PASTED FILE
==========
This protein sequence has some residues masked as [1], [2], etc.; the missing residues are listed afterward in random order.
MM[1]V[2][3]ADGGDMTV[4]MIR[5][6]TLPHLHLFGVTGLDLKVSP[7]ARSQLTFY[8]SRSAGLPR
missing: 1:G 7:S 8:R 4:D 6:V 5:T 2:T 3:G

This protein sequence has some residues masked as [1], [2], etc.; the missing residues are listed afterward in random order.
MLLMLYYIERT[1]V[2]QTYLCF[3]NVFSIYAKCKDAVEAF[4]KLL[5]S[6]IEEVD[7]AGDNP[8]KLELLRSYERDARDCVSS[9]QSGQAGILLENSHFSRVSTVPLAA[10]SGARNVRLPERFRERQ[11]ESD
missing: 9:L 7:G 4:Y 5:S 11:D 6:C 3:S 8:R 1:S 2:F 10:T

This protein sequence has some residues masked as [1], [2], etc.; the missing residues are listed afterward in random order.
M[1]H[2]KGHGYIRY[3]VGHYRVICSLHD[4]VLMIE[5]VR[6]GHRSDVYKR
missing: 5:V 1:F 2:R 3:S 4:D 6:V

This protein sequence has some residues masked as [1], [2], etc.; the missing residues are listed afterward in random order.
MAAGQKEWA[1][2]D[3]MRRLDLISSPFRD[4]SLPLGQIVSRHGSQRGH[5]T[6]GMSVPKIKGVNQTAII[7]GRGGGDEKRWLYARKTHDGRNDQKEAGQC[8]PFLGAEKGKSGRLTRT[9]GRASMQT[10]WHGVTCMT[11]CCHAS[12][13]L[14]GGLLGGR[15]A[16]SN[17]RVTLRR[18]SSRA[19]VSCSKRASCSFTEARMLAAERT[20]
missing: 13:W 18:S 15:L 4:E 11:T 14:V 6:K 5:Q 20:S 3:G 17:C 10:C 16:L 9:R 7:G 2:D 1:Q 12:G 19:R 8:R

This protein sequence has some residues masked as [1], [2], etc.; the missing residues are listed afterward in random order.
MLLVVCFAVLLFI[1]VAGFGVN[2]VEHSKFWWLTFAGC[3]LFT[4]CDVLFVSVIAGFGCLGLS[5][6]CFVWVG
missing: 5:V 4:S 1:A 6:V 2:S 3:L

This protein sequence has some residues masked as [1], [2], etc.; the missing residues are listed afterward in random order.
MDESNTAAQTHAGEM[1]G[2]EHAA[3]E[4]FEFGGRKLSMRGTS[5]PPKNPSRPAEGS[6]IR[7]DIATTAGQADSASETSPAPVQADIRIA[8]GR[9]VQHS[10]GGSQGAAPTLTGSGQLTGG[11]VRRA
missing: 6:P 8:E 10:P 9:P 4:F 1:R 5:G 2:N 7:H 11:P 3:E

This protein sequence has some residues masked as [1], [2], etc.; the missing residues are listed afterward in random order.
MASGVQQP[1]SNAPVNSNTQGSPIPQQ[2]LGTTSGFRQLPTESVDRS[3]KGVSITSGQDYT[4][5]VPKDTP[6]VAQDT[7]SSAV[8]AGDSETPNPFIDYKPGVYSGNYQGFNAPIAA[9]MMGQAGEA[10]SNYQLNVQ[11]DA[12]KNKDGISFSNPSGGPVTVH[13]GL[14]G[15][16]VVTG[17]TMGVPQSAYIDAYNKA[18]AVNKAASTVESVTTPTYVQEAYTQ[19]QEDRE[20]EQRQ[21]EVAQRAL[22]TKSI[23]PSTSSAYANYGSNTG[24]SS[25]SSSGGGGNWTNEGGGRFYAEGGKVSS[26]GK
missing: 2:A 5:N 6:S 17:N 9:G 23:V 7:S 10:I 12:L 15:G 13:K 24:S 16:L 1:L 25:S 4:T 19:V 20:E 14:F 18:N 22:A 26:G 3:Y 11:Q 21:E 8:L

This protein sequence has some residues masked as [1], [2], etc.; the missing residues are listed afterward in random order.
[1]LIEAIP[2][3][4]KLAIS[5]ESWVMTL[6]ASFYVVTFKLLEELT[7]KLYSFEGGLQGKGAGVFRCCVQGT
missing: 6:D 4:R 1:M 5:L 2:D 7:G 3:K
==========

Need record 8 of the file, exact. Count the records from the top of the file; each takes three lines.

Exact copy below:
This protein sequence has some residues masked as [1], [2], etc.; the missing residues are listed afterward in random order.
[1]LIEAIP[2][3][4]KLAIS[5]ESWVMTL[6]ASFYVVTFKLLEELT[7]KLYSFEGGLQGKGAGVFRCCVQGT
missing: 6:D 4:R 1:M 5:L 2:D 7:G 3:K